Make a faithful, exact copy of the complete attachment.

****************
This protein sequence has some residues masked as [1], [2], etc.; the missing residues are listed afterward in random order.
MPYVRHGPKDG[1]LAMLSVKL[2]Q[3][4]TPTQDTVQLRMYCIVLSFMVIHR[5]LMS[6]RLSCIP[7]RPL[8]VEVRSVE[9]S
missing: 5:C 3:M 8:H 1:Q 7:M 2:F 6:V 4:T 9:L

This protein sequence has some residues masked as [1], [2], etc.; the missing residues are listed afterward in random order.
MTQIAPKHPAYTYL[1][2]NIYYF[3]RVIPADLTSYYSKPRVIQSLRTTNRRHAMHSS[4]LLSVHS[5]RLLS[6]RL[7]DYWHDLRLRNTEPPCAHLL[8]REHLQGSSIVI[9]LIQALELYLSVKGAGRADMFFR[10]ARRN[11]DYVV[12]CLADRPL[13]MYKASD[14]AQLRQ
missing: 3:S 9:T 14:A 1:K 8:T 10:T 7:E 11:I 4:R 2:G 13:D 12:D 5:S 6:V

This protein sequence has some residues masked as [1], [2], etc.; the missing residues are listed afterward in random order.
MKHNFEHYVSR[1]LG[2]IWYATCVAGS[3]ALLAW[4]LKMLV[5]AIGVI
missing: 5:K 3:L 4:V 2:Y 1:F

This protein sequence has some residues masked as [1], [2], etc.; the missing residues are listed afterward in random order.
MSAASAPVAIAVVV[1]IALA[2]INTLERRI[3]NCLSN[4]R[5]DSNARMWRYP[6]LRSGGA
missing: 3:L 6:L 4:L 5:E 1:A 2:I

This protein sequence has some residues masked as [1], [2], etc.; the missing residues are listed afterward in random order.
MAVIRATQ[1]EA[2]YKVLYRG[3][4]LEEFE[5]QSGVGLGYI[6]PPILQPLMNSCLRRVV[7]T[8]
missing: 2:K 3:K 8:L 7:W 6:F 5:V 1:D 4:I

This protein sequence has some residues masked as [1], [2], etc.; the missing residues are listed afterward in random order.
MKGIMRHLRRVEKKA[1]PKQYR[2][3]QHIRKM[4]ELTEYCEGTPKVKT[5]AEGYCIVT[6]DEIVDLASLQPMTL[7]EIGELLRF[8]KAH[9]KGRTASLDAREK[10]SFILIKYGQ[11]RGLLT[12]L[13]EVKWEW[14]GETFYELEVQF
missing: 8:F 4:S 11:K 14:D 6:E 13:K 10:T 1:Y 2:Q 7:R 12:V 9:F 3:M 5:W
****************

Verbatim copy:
This protein sequence has some residues masked as [1], [2], etc.; the missing residues are listed afterward in random order.
MPYVRHGPKDG[1]LAMLSVKL[2]Q[3][4]TPTQDTVQLRMYCIVLSFMVIHR[5]LMS[6]RLSCIP[7]RPL[8]VEVRSVE[9]S
missing: 5:C 3:M 8:H 1:Q 7:M 2:F 6:V 4:T 9:L

This protein sequence has some residues masked as [1], [2], etc.; the missing residues are listed afterward in random order.
MTQIAPKHPAYTYL[1][2]NIYYF[3]RVIPADLTSYYSKPRVIQSLRTTNRRHAMHSS[4]LLSVHS[5]RLLS[6]RL[7]DYWHDLRLRNTEPPCAHLL[8]REHLQGSSIVI[9]LIQALELYLSVKGAGRADMFFR[10]ARRN[11]DYVV[12]CLADRPL[13]MYKASD[14]AQLRQ
missing: 3:S 9:T 14:A 1:K 8:T 10:T 7:E 11:I 4:R 2:G 13:D 12:D 5:S 6:V

This protein sequence has some residues masked as [1], [2], etc.; the missing residues are listed afterward in random order.
MKHNFEHYVSR[1]LG[2]IWYATCVAGS[3]ALLAW[4]LKMLV[5]AIGVI
missing: 5:K 3:L 4:V 2:Y 1:F

This protein sequence has some residues masked as [1], [2], etc.; the missing residues are listed afterward in random order.
MSAASAPVAIAVVV[1]IALA[2]INTLERRI[3]NCLSN[4]R[5]DSNARMWRYP[6]LRSGGA
missing: 3:L 6:L 4:L 5:E 1:A 2:I

This protein sequence has some residues masked as [1], [2], etc.; the missing residues are listed afterward in random order.
MAVIRATQ[1]EA[2]YKVLYRG[3][4]LEEFE[5]QSGVGLGYI[6]PPILQPLMNSCLRRVV[7]T[8]
missing: 2:K 3:K 8:L 7:W 6:F 5:V 1:D 4:I

This protein sequence has some residues masked as [1], [2], etc.; the missing residues are listed afterward in random order.
MKGIMRHLRRVEKKA[1]PKQYR[2][3]QHIRKM[4]ELTEYCEGTPKVKT[5]AEGYCIVT[6]DEIVDLASLQPMTL[7]EIGELLRF[8]KAH[9]KGRTASLDAREK[10]SFILIKYGQ[11]RGLLT[12]L[13]EVKWEW[14]GETFYELEVQF
missing: 8:F 4:S 11:K 14:D 6:E 13:K 10:T 1:Y 2:Q 7:R 12:V 9:F 3:M 5:W